But nothing, nothing I’ve seen has matched the media bias on display in the current Presidential campaign.  Republicans are justifiably foaming at the mouth over the sheer one-sidedness of the press coverage of the two candidates and their running mates.  But in the last few days, even Democrats, who have been gloating over the pass – no, make that shameless support – they’ve gotten from the press, are starting to get uncomfortable as they realize that no one wins in the long run when we don’t have a free and fair press.  I was one of the first people in the traditional media to call for the firing of Dan Rather – not because of his phony story, but because he refused to admit his mistake – but, bless him, even Gunga Dan thinks the media is one-sided in this election.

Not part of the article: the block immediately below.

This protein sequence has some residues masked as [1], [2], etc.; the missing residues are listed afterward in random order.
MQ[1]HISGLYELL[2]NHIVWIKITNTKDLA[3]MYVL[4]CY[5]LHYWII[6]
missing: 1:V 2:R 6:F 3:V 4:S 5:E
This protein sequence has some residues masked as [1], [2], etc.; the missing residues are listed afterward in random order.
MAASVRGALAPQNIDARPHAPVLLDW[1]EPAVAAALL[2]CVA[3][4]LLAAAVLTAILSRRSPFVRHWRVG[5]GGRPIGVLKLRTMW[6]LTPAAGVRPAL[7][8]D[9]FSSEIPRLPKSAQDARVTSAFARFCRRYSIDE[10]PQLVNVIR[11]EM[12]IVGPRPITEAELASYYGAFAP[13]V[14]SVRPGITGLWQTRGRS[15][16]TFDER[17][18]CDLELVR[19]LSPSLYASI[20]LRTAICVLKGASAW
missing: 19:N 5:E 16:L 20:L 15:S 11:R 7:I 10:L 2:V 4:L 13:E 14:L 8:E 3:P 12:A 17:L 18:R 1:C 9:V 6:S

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On a more cheerful note,

Kat Fountain and friends

My Katie comes home in a month. What an adventure she’s had, battling nasty predators, worse insects and mean monkeys. But also, what a blessing that she had this opportunity to live and work with people who weren’t shooting at her or planting bombs to kill her.

All these great kids her age want to save the world – It breaks my heart that they can’t all be working to save rain forests and endangered species.  What a waste or – better – what a shame. (update: our country’s enemies are lucky in this respect: had she chosen that direction, Kate would have been a fearsome warrior). I’m grateful to all of them, though, and  I wish them all home safe.

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While we’re on the topic

Someone sent me this picture

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(Bogus, but) Funny

From a reader:

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I’m pretty sure this is what upsets me about Blumenthal

Flags for the fallen

5,515 flags, one for each serviceman killed in Afghanistan and Iraq, planted at “The Fish Church” in Stamford for Memorial Day. The Stamford Advocate has just a few of their stories but each is so very, very sad.